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Using accounting information systems to benefit micro businesses : A thesis submitted in partial fulfilment of the requirements for the Degree of Doctor of Philosophy at Lincoln University

Benbow, Pamela
Date
2024
Type
Thesis
Fields of Research
ANZSRC::350303 Business information systems , ANZSRC::350716 Small business organisation and management
Abstract
Ninety percent of all businesses in New Zealand are micro businesses, defined as having zero to five employees. This sector is critical to New Zealand’s economy. Micro businesses create opportunities for new entrepreneurial talents, provide employment and offer consumers choice and variety including specialist goods and services. Central to all businesses is the need for information, managed by the accounting information system (AIS). The AIS supports decision-making, achieving business objectives and managing limited resources. Prior studies and government reports call for further research of micro businesses so that this sector of the economy can be strengthened. This research addresses this call by exploring the benefits of using AIS in micro businesses using multiple methods, including desk-based research, semi-structured interviews with professional accountants, a survey of micro business and finally semi-structured interviews of micro business owners. Findings show that a variety of tools are used, ranging from manual record keeping, to spreadsheets, to computerised AIS, and including a mixture of these tools. The majority of microbusinesses use computerised AIS tools, of which two software providers dominate. Some accounting firms specialise their practice either through industry or choice of AIS. Other accountants accommodate any AIS approach, focusing on the individual micro business needs. AIS use by micro businesses is primarily focused on monitoring cash flow, sales and income activities and compliance reporting (GST and income tax). The greatest utilisation of computerised AIS and add-on tools are observed with these activities. Micro businesses could utilise other features more, especially reporting, as a basis for decision-making. The decision to adopt computerised AIS includes factors affecting the individual business owner (generation, individual knowledge and skill and personal attitude to technology), internal business factors (financial costs, time costs and the business purpose and future) and external business factors (supply chain, regulatory bodies and supporting services). The benefits of using computerised AIS include connectivity, autofill, automated calculations and drilldown. Connectivity through cloud technology provides accessibility to a single version of the data between users regardless of location. Autofill populates data entry screens with information previously captured, reducing the need for typing. Automated calculations automatically completes basic arithmetic in the creation of invoices, supplier bills and reports. Finally, drilldown enables direct access to supporting detail for information provided on screen. These benefits may not be available in older versions of computerised AIS, or versions that only include a subset of the features. This research increases the understanding of factors impacting micro businesses in their decision to implement computerised AIS, and the benefits from doing so. The findings support accountants, government agencies and AIS software developers to devise strategies to support micro businesses. Findings from this research are applicable to micro businesses throughout New Zealand and more globally and will benefit other small businesses outside of the micro definition, both locally and globally.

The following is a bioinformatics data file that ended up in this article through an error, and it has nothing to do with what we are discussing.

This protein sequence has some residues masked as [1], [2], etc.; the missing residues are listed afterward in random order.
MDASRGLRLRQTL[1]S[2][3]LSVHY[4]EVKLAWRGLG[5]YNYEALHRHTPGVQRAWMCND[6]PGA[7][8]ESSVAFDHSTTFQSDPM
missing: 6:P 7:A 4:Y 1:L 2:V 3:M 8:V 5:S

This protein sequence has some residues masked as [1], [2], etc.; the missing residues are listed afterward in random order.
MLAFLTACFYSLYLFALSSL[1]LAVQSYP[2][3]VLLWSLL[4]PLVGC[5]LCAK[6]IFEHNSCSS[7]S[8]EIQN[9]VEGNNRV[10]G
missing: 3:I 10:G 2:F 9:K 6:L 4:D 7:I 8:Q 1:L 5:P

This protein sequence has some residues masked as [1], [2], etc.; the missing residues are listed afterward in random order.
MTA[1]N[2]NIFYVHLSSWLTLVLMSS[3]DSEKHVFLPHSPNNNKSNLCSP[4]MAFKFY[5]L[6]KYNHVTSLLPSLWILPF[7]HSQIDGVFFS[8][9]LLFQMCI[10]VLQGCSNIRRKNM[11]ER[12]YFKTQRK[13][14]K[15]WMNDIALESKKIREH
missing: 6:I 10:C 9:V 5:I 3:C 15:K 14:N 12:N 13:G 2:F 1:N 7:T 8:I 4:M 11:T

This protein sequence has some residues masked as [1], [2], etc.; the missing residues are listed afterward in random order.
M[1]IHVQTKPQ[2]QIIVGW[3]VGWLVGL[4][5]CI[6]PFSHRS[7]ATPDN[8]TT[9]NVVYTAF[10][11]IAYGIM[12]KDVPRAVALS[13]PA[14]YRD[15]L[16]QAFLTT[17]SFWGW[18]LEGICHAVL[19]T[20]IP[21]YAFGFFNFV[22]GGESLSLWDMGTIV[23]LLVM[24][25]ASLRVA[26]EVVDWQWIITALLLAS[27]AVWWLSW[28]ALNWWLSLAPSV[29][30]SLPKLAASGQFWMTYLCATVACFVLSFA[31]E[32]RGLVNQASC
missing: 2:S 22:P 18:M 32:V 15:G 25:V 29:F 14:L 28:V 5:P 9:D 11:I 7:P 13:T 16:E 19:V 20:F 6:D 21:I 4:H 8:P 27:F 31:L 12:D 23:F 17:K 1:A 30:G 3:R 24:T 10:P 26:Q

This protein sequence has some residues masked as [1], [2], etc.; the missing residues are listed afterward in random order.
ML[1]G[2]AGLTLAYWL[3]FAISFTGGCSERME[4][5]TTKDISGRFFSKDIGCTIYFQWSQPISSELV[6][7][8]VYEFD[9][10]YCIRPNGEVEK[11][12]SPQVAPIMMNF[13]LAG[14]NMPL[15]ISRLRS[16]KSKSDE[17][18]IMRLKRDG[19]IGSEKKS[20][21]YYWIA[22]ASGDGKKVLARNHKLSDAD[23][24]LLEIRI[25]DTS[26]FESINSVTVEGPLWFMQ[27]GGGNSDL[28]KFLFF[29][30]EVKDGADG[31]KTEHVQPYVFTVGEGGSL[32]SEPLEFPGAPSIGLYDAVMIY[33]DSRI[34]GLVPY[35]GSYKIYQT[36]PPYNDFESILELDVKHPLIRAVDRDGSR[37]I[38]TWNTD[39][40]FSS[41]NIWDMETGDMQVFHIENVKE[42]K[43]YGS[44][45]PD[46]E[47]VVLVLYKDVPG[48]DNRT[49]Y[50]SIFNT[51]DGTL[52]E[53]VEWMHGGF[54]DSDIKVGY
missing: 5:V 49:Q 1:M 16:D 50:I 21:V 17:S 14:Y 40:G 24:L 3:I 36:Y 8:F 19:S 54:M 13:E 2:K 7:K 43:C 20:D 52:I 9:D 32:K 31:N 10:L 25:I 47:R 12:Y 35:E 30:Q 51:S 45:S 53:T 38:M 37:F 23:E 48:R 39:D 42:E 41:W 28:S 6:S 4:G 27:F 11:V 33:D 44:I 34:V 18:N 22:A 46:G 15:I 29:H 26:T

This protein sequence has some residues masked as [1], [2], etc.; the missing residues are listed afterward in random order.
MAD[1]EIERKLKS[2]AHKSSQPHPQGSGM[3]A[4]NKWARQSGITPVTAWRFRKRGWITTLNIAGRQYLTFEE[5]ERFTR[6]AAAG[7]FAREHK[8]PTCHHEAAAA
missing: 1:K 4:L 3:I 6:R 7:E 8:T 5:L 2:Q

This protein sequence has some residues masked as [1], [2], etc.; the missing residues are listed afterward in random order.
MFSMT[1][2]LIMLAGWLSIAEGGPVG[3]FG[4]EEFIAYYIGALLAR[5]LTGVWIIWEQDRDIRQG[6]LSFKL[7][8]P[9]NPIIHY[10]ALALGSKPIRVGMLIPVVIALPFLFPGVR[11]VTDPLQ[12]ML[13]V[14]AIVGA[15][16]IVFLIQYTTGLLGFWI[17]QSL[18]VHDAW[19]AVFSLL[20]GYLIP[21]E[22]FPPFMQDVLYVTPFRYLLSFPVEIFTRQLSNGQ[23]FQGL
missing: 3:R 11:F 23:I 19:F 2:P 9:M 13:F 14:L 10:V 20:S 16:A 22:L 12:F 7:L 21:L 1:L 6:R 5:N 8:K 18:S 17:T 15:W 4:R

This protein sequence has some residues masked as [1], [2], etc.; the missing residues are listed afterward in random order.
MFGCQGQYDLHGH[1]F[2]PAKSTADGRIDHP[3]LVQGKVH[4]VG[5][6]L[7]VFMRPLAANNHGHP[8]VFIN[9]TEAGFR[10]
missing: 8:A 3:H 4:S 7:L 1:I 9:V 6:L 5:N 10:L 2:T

Source DOI
Rights
https://researcharchive.lincoln.ac.nz/pages/rights
Creative Commons Rights
Attribution-ShareAlike 4.0 International
Access Rights